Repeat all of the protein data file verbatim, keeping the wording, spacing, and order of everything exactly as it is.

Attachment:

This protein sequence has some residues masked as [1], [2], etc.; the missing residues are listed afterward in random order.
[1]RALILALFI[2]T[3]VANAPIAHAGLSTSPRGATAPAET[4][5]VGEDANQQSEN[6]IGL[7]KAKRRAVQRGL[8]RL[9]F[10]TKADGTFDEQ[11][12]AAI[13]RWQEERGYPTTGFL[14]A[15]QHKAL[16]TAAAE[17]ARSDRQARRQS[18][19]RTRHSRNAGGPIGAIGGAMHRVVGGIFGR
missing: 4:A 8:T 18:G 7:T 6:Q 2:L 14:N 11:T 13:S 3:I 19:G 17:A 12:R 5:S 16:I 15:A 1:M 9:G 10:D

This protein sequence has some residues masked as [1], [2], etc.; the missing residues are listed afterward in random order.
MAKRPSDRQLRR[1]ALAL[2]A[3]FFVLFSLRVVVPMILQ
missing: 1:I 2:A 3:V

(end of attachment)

This protein sequence has some residues masked as [1], [2], etc.; the missing residues are listed afterward in random order.
[1]RALILALFI[2]T[3]VANAPIAHAGLSTSPRGATAPAET[4][5]VGEDANQQSEN[6]IGL[7]KAKRRAVQRGL[8]RL[9]F[10]TKADGTFDEQ[11][12]AAI[13]RWQEERGYPTTGFL[14]A[15]QHKAL[16]TAAAE[17]ARSDRQARRQS[18][19]RTRHSRNAGGPIGAIGGAMHRVVGGIFGR
missing: 4:A 8:T 18:G 7:T 6:Q 2:L 14:N 11:T 13:S 3:I 19:G 17:A 12:R 5:S 16:I 15:A 1:M 9:G 10:D

This protein sequence has some residues masked as [1], [2], etc.; the missing residues are listed afterward in random order.
MAKRPSDRQLRR[1]ALAL[2]A[3]FFVLFSLRVVVPMILQ
missing: 1:I 2:A 3:V